“Ultimately we believe it will be impossible to reach a long-lasting deal. As such, the question is not if tensions will flare up again, but rather when,” he said.


BMW picks insider Zipse as CEO to catch up with rivals

Oliver Zipse
Updated 19 July 2019
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BMW picks insider Zipse as CEO to catch up with rivals

  • German giant has lost ground to Mercedes-Benz and Tesla as tech steps up

FRANKFURT: BMW has named Oliver Zipse as its new CEO, continuing the German carmaker’s tradition of promoting production chiefs to the top job even as the auto industry expands into new areas such as technology and services.
Hailing Zipse’s “decisive” leadership style, BMW hopes the 55-year-old can help it win back its edge in electric cars and the premium market  from rival Mercedes-Benz.
But some analysts questioned whether Zipse was the right choice with new fields such as software and services like car-sharing becoming increasingly important.
“What is intriguing is the cultural bias to appoint the head of production. It works sometimes but ... being good at building cars is not a defining edge the way it was 20 years ago,” said Jefferies analyst Philippe Houchois.
Current CEO Harald Krueger, and former chiefs Norbert Reithofer, Bernd Pischetsrieder and Joachim Milberg were all former production heads.
Zipse joined BMW as a trainee in 1991 and served as head of brand and product strategies and boss of BMW’s Oxford plant in England before joining the board.
He will become chief executive on Aug. 16, taking over from Krueger who said he would not be available for a second term.
“With Oliver Zipse, a decisive strategic and analytical leader will assume the Chair of the Board of Management of BMW. He will provide fresh momentum in shaping  the future,” said Reithofer.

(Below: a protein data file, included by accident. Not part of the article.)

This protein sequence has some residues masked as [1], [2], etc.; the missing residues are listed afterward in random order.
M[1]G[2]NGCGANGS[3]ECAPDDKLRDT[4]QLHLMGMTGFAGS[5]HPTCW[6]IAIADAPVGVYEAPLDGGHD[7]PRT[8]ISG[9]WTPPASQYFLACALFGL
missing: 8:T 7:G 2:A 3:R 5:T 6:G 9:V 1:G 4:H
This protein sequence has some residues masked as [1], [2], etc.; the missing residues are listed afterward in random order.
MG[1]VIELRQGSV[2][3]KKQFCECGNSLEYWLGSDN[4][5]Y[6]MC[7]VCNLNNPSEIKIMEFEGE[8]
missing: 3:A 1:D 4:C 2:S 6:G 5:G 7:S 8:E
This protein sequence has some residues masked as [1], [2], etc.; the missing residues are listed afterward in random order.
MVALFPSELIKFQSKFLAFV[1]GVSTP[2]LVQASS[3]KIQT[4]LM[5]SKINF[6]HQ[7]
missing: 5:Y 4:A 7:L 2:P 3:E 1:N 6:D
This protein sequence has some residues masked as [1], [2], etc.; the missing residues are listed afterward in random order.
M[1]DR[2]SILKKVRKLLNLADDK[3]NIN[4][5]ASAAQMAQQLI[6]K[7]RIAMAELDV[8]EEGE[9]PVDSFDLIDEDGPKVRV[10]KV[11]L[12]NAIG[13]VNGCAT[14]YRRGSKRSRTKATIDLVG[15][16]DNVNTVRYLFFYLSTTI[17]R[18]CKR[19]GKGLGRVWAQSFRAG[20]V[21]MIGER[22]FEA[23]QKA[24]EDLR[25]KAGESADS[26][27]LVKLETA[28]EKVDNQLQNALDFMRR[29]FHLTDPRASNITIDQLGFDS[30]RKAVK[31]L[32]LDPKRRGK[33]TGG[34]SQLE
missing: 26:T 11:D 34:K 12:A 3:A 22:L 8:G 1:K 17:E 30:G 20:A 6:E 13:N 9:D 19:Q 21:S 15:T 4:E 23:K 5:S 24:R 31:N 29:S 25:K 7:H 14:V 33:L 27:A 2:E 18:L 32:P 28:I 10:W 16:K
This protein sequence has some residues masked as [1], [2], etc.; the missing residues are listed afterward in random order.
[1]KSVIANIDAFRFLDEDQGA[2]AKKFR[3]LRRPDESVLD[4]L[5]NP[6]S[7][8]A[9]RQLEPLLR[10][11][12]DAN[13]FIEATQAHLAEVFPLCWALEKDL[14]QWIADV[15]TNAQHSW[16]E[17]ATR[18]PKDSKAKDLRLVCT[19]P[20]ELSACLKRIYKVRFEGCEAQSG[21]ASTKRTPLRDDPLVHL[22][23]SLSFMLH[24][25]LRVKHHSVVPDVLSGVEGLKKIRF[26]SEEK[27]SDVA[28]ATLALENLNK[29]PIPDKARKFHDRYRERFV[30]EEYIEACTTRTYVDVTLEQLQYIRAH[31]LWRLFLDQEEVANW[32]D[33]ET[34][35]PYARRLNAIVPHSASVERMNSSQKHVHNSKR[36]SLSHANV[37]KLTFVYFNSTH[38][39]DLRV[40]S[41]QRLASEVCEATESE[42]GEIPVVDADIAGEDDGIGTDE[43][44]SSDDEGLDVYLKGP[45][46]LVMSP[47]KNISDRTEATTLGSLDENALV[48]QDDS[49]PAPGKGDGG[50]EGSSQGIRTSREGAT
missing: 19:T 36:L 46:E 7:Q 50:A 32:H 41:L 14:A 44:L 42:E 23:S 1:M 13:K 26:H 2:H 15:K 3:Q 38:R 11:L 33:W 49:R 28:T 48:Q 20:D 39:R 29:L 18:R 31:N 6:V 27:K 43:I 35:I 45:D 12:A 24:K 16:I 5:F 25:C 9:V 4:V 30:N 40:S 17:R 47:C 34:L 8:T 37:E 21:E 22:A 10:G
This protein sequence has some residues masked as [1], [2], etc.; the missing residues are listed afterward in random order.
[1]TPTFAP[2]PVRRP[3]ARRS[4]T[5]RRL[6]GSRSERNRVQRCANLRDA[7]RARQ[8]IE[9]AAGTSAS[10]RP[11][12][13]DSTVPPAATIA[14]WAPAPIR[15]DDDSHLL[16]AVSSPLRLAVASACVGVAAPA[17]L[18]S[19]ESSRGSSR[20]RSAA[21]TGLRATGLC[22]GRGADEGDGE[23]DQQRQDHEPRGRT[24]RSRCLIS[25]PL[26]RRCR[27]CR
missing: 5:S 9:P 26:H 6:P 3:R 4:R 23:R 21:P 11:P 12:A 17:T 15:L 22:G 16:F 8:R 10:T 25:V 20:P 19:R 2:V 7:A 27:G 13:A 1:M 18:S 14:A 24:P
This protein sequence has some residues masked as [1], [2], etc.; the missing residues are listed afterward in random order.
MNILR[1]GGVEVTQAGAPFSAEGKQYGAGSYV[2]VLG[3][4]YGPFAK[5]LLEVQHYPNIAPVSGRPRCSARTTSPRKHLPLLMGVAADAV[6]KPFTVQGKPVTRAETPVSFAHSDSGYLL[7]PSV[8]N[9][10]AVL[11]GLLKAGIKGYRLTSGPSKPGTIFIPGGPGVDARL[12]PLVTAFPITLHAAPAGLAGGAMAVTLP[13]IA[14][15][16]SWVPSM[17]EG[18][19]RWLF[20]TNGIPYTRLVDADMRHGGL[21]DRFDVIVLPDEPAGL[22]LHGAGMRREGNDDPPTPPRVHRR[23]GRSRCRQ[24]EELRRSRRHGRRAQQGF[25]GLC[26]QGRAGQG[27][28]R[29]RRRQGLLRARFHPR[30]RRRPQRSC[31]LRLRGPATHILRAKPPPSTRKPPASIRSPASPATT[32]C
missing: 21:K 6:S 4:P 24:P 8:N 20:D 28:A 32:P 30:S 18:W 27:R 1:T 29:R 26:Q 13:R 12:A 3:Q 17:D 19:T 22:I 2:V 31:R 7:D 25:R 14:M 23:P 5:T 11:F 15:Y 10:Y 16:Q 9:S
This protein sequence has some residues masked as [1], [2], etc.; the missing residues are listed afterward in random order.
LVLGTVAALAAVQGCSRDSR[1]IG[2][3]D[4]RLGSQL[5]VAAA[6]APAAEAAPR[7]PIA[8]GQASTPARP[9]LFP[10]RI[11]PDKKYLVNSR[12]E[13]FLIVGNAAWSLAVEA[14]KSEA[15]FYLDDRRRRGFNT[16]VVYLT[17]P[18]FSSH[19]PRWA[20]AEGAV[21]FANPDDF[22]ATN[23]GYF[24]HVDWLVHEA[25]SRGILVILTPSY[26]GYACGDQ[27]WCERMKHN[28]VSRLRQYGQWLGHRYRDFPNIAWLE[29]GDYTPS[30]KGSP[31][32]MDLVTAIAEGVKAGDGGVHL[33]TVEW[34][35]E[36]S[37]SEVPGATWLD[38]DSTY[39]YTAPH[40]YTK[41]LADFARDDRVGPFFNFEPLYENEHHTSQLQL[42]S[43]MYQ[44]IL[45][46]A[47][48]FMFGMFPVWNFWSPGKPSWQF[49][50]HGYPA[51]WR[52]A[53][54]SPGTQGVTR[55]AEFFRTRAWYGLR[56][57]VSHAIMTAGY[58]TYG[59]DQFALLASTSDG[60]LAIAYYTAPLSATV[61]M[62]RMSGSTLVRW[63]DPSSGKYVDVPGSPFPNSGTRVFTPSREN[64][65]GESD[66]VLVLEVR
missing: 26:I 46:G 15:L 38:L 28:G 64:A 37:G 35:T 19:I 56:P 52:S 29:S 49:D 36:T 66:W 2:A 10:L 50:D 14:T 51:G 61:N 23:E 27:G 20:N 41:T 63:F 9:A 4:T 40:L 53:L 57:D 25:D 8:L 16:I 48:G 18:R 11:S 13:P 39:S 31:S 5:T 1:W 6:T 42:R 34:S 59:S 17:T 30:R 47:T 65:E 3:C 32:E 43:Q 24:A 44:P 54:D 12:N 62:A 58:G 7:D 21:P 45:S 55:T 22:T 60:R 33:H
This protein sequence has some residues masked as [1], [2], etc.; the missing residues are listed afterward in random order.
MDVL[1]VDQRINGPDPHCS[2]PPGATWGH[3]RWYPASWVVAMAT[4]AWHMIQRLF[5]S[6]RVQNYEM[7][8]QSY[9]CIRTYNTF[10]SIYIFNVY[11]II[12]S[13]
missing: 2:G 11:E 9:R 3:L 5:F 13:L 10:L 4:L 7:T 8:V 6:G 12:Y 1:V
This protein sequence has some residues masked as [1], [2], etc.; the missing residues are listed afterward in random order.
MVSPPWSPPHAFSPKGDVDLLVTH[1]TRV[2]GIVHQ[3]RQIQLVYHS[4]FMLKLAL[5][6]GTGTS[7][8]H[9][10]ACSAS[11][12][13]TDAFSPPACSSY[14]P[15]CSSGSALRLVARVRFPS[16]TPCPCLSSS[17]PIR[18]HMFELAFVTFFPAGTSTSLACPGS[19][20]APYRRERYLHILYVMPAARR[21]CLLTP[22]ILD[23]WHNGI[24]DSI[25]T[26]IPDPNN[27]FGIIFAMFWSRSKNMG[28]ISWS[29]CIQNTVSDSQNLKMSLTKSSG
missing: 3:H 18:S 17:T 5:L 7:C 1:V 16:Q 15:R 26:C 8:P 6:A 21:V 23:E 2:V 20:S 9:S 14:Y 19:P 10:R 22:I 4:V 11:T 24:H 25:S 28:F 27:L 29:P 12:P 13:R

Zipse helped expand BMW’s efficient production network in Hungary, China and the US, in a move that delivered industry-leading profit margins.
Under Krueger, BMW was overtaken in 2016 by Mercedes-Benz as the best-selling luxury car brand.
It also had an early lead over US  rival Tesla in electric cars, but scaled back ambitions after its i3 model failed to sell large numbers.
Reithofer initially championed Krueger’s low-key consensus-seeking leadership, but pressured him to roll out electric vehicles more aggressively, forcing Krueger to skip the Paris Motor Show in 2016 to reevaluate BMW’s electric strategy.
Krueger’s reluctance to push low-margin electric vehicles led to an exodus of talented electric vehicle experts, including Christian Senger, now Volkswagen’s (VW) board member responsible for software, and Audi’s Markus Duesmann, who is seen as a future CEO of the company.
Both were poached by VW CEO Herbert Diess, a former BMW board member responsible for research who was himself passed over for BMW’s top job in 2015.
VW has since pushed a radical 80 billion euro ($90 billion) electric car mass production strategy, and a sweeping alliance with Ford.

Other skills
“A CEO needs to have an idea for how mobility will evolve in the future. This goes far beyond optimising an existing business,” said Carsten Breitfeld, chief executive of China-based ICONIQ motors, and former BMW engineer. “He needs to build teams, attract talent, and promote a culture oriented along consumer electronics and internet dynamics.”
German manufacturers have dominated the high-performance market for decades, but analysts warn shifts towards sophisticated technology and software is opening the door to new challengers.
“Tesla has a lead of three to four years in areas like software and electronics. There is a risk that the Germans can’t catch up,” UBS analyst Patrick Hummel said.
Germany’s Auto Motor und Sport car magazine, normally quick to champion German manufacturers, this week ran a cover questioning BMW’s future.
“Production expertise is important, but if you want to avoid ending up being a hardware provider for Google or Apple, you need to have the ability to move up the food chain into data and software,” a former BMW board member said.